All the things you mentioned like load balancing, monitoring and auto-scaling are definitely advantages.
However, you have to kind of think about it this way: In a true Platform as a Service (PAAS), the goal is to separate the application from the platform. As a developer, you only worry about your application. The platform is "rented" to you. The platform "instances" are automatically updated, administered, scaled, balanced, etc. for you. You just upload your WAR file and it just works (at least theoretically).
EC2 by itself is not PAAS. It is more like IAAS (Infrastructure as a Service). You still have to take care of the server instances, install software on them, keep them updated, etc.
Elastic Beanstalk is a PAAS system. So are App Engine and Azure among many others.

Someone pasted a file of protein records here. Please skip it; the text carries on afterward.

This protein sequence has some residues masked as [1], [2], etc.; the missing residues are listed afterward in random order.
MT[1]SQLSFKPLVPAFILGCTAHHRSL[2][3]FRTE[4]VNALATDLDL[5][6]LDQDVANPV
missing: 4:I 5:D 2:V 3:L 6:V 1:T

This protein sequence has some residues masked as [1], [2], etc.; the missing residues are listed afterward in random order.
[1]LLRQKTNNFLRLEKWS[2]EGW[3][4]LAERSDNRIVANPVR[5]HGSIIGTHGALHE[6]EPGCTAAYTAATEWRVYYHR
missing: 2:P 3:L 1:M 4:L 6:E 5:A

In a true PAAS system, the DBMS is a separate component from the web application server(s). The reason is obvious: The DBMS cannot be possibly installed on the instances that are being used for the application server because, as instances are created and destroyed based on your traffic, the DBMS would be lost! Having the DBMS and application server on the same machine/instance is not generally a good idea anyway.
In a PAAS system, the DBMS is a separate service. For Amazon, it would be Amazon RDS. Just like with Elastic Beanstalk, where you don't have to worry about the application server and you just upload your WAR file, with RDS, you don't have to worry about the DBMS and you just deploy your database(s).
Elastic Beanstalk and RDS work very well together, especially when deployed in the same availability zone, where the latency would be very low.
Finally, using Elastic Beanstalk doesn't cost anything more than the deployed resources (EC2 instances and the load balancer). However, RDS is not cheap and would definitely be more expensive than using a single EC2 instance for both the application server and the DBMS.